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Trump confident Asia trip changes America’s standing in world — ANALYSIS

WASHINGTON — After President Donald Trump returned from a 12-day trip to Asia, he gave a speech to the American people about his time in Japan, South Korea, China, Vietnam and the Philippines — as well as his earlier ventures abroad as commander in chief.

While Trump’s international travel is notable for the pomp he so clearly enjoys, the president’s remarks focused on his foreign policy goals — to denuclearize North Korea, strengthen America’s relations with other nations and promote “fair and reciprocal trade.”

Reporters shouted questions about Roy Moore, the GOP nominee for Alabama’s U.S. Senate seat who has been accused of sexual misconduct.

During the 2016 campaign, Trump spoke as if acts of diplomacy in themselves devalued America’s standing in the world. Now he seems to think that his willingness to fight for “America First” has changed the equation.

As Trump said in his remarks in the Diplomatic Reception Room at the White House, “When we are confident in ourselves, our strength, our flag, our history, our values — other nations are confident in us.”

Can Trump succeed in isolating North Korea?

After his return, Trump cited Beijing’s decision to send a special envoy to Pyongyang as a sign of his mission’s success.

Ellen Tauscher, a former Obama undersecretary of state, scoffed at the idea. “The guy that delivers your food and fuel doesn’t need a special envoy,” she said. “They have your attention. The Chinese have North Korea’s attention.”

Brad Blakeman, a Republican strategist and former aide to President George W. Bush, agreed that China’s gesture is likely to change nothing. “They’ve been playing these games for decades,” he said. North Korea “couldn’t last a week without the support of China.”

Trump also praised tougher sanctions that allies had approved to isolate North Korean strongman Kim Jong Un. He announced an end to “the failed strategy of strategic patience” – even as he lauded “tough new sanctions from the U.N. council.”

That’s right, the once anti-establishment Trump now is smitten with U.N. sanctions.

Tauscher faults Trump for making diplomacy too personal. “He thinks these parades are all about him,” she said.

She wishes Trump understood that when you are president of the United States, “you’re not yourself any more. Of course, you’re a person, but you’re now carrying the weight of the United States.”

Foreign leaders understand that they can manipulate Trump “by just the way you treat him,” Tauscher added.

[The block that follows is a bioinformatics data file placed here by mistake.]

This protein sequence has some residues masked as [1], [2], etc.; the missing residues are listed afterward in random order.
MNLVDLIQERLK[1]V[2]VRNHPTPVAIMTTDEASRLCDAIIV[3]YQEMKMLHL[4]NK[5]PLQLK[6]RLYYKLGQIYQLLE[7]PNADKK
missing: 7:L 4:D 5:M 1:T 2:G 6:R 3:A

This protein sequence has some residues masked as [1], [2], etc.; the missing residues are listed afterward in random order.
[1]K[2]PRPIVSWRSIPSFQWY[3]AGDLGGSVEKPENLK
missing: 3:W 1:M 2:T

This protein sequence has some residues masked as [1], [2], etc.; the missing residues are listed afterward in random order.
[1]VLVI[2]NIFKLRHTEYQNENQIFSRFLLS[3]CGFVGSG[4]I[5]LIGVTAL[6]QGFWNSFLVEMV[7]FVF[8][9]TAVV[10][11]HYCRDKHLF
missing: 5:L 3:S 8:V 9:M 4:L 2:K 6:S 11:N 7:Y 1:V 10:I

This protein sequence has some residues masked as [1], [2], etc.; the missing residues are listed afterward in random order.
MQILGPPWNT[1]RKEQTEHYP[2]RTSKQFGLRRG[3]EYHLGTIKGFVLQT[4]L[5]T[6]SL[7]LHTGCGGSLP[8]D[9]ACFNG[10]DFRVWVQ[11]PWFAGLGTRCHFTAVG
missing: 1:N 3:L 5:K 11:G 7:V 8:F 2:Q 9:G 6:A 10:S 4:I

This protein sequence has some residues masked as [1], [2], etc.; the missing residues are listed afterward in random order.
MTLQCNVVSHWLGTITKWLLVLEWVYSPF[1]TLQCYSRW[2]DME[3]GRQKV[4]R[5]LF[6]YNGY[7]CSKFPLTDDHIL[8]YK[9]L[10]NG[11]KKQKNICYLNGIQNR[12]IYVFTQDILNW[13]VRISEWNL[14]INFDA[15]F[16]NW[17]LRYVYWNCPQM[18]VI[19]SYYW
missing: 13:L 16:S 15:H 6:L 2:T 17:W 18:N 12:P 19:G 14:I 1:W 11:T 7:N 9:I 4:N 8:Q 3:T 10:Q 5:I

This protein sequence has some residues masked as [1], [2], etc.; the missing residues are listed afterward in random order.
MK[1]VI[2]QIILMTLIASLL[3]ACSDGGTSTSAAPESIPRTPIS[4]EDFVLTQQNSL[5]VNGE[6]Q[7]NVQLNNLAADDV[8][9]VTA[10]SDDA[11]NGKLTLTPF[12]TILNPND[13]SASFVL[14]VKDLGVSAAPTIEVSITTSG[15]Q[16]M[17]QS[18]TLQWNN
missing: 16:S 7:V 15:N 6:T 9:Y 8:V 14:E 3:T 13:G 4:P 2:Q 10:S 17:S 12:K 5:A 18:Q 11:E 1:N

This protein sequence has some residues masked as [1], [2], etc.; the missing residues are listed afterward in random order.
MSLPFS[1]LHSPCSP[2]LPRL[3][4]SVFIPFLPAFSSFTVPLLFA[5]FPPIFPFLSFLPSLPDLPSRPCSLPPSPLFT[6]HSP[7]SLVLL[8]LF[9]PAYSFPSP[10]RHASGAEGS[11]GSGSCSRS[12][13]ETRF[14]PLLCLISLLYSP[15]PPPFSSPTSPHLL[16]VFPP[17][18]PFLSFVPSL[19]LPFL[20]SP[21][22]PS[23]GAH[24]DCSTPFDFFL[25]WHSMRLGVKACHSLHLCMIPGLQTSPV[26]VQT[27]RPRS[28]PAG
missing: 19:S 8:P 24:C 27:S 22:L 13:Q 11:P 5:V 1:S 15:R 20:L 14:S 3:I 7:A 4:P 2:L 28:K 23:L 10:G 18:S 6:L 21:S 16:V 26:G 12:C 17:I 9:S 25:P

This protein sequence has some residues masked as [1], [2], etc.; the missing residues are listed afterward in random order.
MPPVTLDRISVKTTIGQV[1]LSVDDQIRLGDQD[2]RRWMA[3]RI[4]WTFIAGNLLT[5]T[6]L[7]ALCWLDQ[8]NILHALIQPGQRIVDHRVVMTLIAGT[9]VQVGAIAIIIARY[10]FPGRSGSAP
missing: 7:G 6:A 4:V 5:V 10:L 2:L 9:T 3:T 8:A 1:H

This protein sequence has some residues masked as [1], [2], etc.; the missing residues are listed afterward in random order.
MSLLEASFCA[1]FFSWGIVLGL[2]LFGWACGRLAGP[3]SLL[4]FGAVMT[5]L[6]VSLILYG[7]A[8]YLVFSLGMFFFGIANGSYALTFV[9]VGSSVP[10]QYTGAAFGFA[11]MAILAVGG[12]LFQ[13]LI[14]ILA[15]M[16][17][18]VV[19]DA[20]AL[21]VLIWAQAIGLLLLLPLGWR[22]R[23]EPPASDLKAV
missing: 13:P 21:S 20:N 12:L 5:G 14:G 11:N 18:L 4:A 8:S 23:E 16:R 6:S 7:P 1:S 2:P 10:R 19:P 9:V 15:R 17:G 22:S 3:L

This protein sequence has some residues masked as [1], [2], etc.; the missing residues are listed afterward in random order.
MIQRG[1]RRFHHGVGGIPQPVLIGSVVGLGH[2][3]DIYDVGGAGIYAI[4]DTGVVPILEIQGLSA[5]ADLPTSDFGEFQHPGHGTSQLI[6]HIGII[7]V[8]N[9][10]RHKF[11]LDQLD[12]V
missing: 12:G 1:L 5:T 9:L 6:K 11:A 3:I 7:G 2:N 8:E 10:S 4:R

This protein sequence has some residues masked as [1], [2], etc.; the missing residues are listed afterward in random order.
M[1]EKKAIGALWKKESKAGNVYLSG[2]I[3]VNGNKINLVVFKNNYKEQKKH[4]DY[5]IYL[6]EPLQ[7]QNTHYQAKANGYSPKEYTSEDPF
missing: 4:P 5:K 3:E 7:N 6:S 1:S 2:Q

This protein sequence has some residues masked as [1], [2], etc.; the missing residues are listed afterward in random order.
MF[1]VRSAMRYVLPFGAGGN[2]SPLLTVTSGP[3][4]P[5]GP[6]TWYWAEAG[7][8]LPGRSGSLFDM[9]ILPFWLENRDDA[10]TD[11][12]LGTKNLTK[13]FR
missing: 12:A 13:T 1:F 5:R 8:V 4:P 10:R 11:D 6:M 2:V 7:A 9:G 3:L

“The Russians are laughing up their sleeve. I think the Chinese are, too,” she said.

Blakeman pooh-poohed the idea that foreign leaders can get their way by flattering Trump. “I don’t think you can give him a parade and get anything you want,” he said.

A case in point comes from Seoul. Trump addressed the National Assembly, enjoyed an official state visit, and prodded South Korean President Moon Jae-in to remove payload restrictions on missiles as a way to combat the neighbor to the north. Those heady successes did not prevent Trump from demanding a better trade deal from a vital ally.

Are the Russians and Chinese laughing in their sleeves?

Blakeman described the White House failure to set up a sit-down meeting with Russian President Vladimir Putin at the Asia Pacific Economic Conference meeting in Danang as a snub that put Putin in his place.

“China knows how to get along well with foreign leaders who possess huge egos. Flattery has worked well for China, whether it’s with (Zimbabwe strongman) Robert Mugabe, (South African President) Jacob Zuma, (former British Prime Minister) David Cameron or Donald Trump,” opined Rick Dunham, a visiting scholar at Tsinghua University in Beijing. “With George W. Bush and Barack Obama, not so much.”

“The Trump trip was a huge success for the Chinese,” Dunham added. “Xi Jinping probably got everything he expected from Trump and maybe more. But just because it was good for China doesn’t mean it’s necessarily bad for the United States. There’s nothing wrong with the leaders of the world’s two largest economies getting along and trusting each other.”

And just maybe there’s nothing wrong with Trump finding a place for himself in the international community. That’s what usually happens to presidents.

Contact Debra J. Saunders at dsaunders@reviewjournal.com at 202-662-7391. Follow @DebraJSaunders on Twitter.

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